Almost nobody has a good word to say for Romola, George Eliot’s fourth full-length novel: a historical romance set in 15th century Florence.
I admire Eliot so much that I ignored all warnings, downloaded the enormous thing from Audible.com, and took notes with a view to defying the conventional wisdom.
I got a little more than half way through the book before I finally had to quit, beaten into submission to the majority view: Romola is boring and silly – Eliot’s one grand debacle as a writer.
How could a writer as great as Eliot have failed so miserably? Some thoughts …
Eliot painstakingly researched Romola - and unfortunately that research seems to have overwhelmed her. She may have been misled by the example of Victor Hugo, who set his Hunchback of Notre Dame in approximately the same period. But whereas Hugo conjured up a vanished world and taught his contemporaries to appreciate the beauty of art and architecture that they despised, Eliot depicted a city that was still substantially standing – and with which 19th century English tourists were already infatuated. Result: vast tracts of her book read like a worshipful guidebook, liberally seasoned with Italian phrases to flatter herself and her readings with the pleasing feeling of being cognoscenti. (Whoops – I just did it myself. Sorry, signori.)
This superabundance of research into a subject without real novelty for her audience imbues Romola with a weird pastiche travelogue quality: “Now we are traversing the Palazzo Vecchio in the direction of the Duomo. Why here comes young Niccolo Macchiavelli! What a prince of a fellow! Hello, Nick!”
Eliot seems to have exhaustively studied the built environment of Renaissance Florence. The clothes, the style of writing, the political controversies of the day – all depicted in minute detail. But for all her antiquarian care for external details, the personalities in Romola think and talk exactly as do all her other characters: like mid-Victorian Englishpeople.
I cherish Eliot precisely because she is so wholly a person of her time – a time I happen to admire a great deal as it happens. She epitomizes the moral seriousness and the intellectual ambition of her moment. But precisely because she is of her moment, she rings false when she tries to inhabit other moments – and Romola rings very false indeed.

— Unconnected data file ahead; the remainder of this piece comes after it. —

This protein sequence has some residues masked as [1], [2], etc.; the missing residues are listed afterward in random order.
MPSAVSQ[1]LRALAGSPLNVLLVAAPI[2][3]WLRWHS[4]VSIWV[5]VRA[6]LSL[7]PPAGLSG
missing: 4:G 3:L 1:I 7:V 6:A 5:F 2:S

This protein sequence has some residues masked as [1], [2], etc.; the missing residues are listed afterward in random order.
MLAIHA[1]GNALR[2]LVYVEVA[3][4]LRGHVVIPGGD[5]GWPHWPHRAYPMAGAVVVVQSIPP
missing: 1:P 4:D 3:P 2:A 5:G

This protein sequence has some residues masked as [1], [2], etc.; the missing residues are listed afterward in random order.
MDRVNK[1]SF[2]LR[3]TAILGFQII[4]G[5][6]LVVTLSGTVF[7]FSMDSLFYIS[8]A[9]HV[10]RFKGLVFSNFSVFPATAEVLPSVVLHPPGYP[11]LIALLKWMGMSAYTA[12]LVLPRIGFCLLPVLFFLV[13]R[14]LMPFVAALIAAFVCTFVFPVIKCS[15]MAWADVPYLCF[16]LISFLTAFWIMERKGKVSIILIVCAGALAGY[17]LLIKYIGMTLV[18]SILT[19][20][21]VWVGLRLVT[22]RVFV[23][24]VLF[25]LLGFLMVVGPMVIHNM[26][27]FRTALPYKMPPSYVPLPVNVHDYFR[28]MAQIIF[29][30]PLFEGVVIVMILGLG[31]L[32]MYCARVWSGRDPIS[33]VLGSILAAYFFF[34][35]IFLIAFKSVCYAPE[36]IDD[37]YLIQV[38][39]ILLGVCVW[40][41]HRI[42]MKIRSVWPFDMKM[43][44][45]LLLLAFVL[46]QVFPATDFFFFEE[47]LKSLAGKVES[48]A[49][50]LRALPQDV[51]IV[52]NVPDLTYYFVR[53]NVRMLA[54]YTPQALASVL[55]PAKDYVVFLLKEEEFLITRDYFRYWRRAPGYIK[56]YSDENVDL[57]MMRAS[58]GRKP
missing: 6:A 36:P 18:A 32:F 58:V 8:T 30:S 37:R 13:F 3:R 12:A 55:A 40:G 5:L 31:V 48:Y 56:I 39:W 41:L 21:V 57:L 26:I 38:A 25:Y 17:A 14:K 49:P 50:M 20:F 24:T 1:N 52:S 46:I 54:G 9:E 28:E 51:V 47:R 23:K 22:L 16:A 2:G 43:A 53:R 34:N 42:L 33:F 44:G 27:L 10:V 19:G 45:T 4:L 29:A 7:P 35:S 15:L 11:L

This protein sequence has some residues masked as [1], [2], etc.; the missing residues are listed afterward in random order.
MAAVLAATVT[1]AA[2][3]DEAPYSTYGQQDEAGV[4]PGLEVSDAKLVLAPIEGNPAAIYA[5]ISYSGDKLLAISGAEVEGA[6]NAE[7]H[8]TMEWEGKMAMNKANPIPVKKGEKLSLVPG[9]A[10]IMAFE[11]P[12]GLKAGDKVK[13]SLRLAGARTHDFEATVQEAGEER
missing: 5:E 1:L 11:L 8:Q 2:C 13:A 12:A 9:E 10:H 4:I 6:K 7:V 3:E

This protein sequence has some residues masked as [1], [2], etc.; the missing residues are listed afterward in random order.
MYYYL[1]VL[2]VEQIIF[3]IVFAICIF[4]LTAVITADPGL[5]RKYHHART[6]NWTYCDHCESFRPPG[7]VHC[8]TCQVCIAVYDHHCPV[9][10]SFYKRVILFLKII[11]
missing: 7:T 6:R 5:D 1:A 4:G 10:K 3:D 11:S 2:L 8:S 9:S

There’s an endless debate about “human nature” – is it variant or unchanging? The proper conservative position is that it does not change, and in many respects this conservative position is of course correct.
And yet as my reading eye wanders the corridors and archives of past human experience, I personally am more struck by how radically human beings differ from time to time and place to place. That is I suppose why classical antiquity, the Greeks and Romans, is so endlessly fascinating: Here are people who seem in so many ways so much like us … until they bring you up short with some clanging reminder of how weird, alien, and even uncanny they are.
My friend Jim Bowman wrote a fascinating book some years ago on the concept of “honor.” Here is a human attribute so indispensable, so absolutely vital that men would kill and die for it. Today, it has almost completely vanished. Jim at one point quotes from Evelyn Waugh’s Sword of Honor novels. Two British World War II officers are discussing dueling. One observes that if they had been challenged to a duel 200 years before, they would have had to fight. Now if anybody challenged them, they would simply laugh.
The human mental universe changes. These changes are hard to recognize at any given time, because we project our own conceptions backward upon the past. Thus, when Showtime creates a series like “The Tudors” that depicts the people of 500 years ago as secular-minded hedonists like ourselves the result seems to many of us convincing enough. “Yes, they could have been just like that!” – and Henry VIII’s religious writings a trivial side interest, like watch collecting or card games.
But after another stretch of time, in which human behavior and expectations change again, Showtimes “Tudors” will cease to look like generic human beings and begin to look exactly what they are: the fantasies of one epoch projected back upon another. If anyone should happen to see the series in say 2250 they will be struck: how could anyone ever have imagined that wrapping a gangsta wrapper in 16th century costume would seem anything other than absurd?
Romola suffers the same problem. The heroine is another of Eliot’s serious minded young women whose lack of worldly vocation propels her into dangerously self-abnegating love – like Maggie Tulliver, Esther Lyon, and most famously Dorothea Brooke. The moral dilemma faced by the anti-hero Tito Melema is again the classic Eliotic dilemma: self-aggrandizement or obligation to others? Romola’s aged father is a prototype of another abstractedly selfish pedant, Edward Causobon.
Cram the book with historical incident and historical personality as Eliot will, she cannot save it from ringing false. She was who she was, she wrote what she knew, and when she reached further she betrayed her talent. Her greatness as an artist comes from the intensity of her perceptions rather than their breadth.